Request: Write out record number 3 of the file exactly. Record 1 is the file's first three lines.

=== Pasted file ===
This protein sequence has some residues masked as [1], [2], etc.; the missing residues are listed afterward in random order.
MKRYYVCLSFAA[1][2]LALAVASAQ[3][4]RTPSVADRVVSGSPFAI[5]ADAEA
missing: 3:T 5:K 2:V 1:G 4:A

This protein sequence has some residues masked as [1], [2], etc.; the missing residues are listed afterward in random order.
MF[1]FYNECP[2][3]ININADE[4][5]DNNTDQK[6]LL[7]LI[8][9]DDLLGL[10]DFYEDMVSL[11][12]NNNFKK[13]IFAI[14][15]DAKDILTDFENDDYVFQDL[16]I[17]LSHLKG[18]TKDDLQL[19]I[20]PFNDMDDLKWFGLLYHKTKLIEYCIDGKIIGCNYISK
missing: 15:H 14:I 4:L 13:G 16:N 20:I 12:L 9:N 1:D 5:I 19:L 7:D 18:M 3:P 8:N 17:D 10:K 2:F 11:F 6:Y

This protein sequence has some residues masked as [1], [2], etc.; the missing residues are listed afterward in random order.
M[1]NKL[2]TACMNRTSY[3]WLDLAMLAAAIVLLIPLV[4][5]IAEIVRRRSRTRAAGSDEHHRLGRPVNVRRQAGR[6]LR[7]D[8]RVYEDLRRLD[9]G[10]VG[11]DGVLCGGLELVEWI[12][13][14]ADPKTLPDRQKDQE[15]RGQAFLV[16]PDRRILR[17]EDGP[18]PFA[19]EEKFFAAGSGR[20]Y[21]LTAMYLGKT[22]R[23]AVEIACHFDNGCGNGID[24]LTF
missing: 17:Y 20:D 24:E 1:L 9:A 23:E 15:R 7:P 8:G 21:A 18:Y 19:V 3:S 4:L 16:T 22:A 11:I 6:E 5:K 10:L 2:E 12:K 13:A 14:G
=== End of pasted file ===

This protein sequence has some residues masked as [1], [2], etc.; the missing residues are listed afterward in random order.
M[1]NKL[2]TACMNRTSY[3]WLDLAMLAAAIVLLIPLV[4][5]IAEIVRRRSRTRAAGSDEHHRLGRPVNVRRQAGR[6]LR[7]D[8]RVYEDLRRLD[9]G[10]VG[11]DGVLCGGLELVEWI[12][13][14]ADPKTLPDRQKDQE[15]RGQAFLV[16]PDRRILR[17]EDGP[18]PFA[19]EEKFFAAGSGR[20]Y[21]LTAMYLGKT[22]R[23]AVEIACHFDNGCGNGID[24]LTF
missing: 17:Y 20:D 24:E 1:L 9:A 23:E 15:R 7:P 8:G 21:A 18:Y 19:V 3:S 4:L 16:T 22:A 11:I 6:E 5:K 10:L 2:E 12:K 13:A 14:G